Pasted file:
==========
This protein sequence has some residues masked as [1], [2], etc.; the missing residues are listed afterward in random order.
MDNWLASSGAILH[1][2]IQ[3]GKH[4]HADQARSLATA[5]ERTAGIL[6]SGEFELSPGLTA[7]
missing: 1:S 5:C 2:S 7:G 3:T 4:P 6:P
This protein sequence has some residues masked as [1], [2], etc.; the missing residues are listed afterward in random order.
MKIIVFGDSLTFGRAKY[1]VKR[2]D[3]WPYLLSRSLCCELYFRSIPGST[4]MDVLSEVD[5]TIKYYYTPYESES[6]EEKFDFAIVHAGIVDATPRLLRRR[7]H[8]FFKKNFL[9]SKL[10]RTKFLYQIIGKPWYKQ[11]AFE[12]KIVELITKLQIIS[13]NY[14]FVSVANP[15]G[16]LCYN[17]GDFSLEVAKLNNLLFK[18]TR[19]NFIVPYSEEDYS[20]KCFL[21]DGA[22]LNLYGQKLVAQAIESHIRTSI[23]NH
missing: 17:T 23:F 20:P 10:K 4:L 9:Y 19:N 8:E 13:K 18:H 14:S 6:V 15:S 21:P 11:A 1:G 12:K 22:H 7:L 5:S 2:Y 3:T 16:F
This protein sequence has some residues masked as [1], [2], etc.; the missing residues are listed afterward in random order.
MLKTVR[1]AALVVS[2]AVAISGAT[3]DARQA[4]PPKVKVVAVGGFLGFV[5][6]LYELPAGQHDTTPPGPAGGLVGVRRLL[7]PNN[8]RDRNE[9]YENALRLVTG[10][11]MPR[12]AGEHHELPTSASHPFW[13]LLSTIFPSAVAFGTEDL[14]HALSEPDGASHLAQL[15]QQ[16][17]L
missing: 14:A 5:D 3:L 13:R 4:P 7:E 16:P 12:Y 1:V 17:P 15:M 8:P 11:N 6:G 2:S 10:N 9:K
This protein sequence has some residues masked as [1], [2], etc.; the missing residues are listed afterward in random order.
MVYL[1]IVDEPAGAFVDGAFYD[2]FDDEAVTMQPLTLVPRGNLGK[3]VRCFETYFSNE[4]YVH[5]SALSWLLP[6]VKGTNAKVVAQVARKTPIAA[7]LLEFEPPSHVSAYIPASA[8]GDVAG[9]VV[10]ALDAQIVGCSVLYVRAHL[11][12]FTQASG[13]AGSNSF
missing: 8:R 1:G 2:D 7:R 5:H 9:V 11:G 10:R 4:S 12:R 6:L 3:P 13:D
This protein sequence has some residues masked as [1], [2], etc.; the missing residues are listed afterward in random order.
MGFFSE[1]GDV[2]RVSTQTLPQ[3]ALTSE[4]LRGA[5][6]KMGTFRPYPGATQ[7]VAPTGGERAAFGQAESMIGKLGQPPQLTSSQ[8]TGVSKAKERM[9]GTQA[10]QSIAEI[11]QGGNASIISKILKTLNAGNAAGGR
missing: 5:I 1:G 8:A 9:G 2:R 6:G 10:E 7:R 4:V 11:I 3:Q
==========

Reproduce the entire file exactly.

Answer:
This protein sequence has some residues masked as [1], [2], etc.; the missing residues are listed afterward in random order.
MDNWLASSGAILH[1][2]IQ[3]GKH[4]HADQARSLATA[5]ERTAGIL[6]SGEFELSPGLTA[7]
missing: 1:S 5:C 2:S 7:G 3:T 4:P 6:P
This protein sequence has some residues masked as [1], [2], etc.; the missing residues are listed afterward in random order.
MKIIVFGDSLTFGRAKY[1]VKR[2]D[3]WPYLLSRSLCCELYFRSIPGST[4]MDVLSEVD[5]TIKYYYTPYESES[6]EEKFDFAIVHAGIVDATPRLLRRR[7]H[8]FFKKNFL[9]SKL[10]RTKFLYQIIGKPWYKQ[11]AFE[12]KIVELITKLQIIS[13]NY[14]FVSVANP[15]G[16]LCYN[17]GDFSLEVAKLNNLLFK[18]TR[19]NFIVPYSEEDYS[20]KCFL[21]DGA[22]LNLYGQKLVAQAIESHIRTSI[23]NH
missing: 17:T 23:F 20:P 10:K 4:L 9:Y 19:N 8:E 13:K 18:H 14:S 6:V 15:S 21:P 11:A 1:G 12:K 22:H 7:L 5:S 2:Y 3:T 16:F
This protein sequence has some residues masked as [1], [2], etc.; the missing residues are listed afterward in random order.
MLKTVR[1]AALVVS[2]AVAISGAT[3]DARQA[4]PPKVKVVAVGGFLGFV[5][6]LYELPAGQHDTTPPGPAGGLVGVRRLL[7]PNN[8]RDRNE[9]YENALRLVTG[10][11]MPR[12]AGEHHELPTSASHPFW[13]LLSTIFPSAVAFGTEDL[14]HALSEPDGASHLAQL[15]QQ[16][17]L
missing: 14:A 5:D 3:L 13:R 4:P 7:E 16:P 12:Y 1:V 17:P 15:M 8:P 11:N 6:G 2:S 10:N 9:K
This protein sequence has some residues masked as [1], [2], etc.; the missing residues are listed afterward in random order.
MVYL[1]IVDEPAGAFVDGAFYD[2]FDDEAVTMQPLTLVPRGNLGK[3]VRCFETYFSNE[4]YVH[5]SALSWLLP[6]VKGTNAKVVAQVARKTPIAA[7]LLEFEPPSHVSAYIPASA[8]GDVAG[9]VV[10]ALDAQIVGCSVLYVRAHL[11][12]FTQASG[13]AGSNSF
missing: 8:R 1:G 2:D 7:R 5:H 9:V 11:G 10:R 4:S 12:R 6:L 3:P 13:D
This protein sequence has some residues masked as [1], [2], etc.; the missing residues are listed afterward in random order.
MGFFSE[1]GDV[2]RVSTQTLPQ[3]ALTSE[4]LRGA[5][6]KMGTFRPYPGATQ[7]VAPTGGERAAFGQAESMIGKLGQPPQLTSSQ[8]TGVSKAKERM[9]GTQA[10]QSIAEI[11]QGGNASIISKILKTLNAGNAAGGR
missing: 5:I 1:G 8:A 9:G 2:R 6:G 10:E 7:R 4:V 11:I 3:Q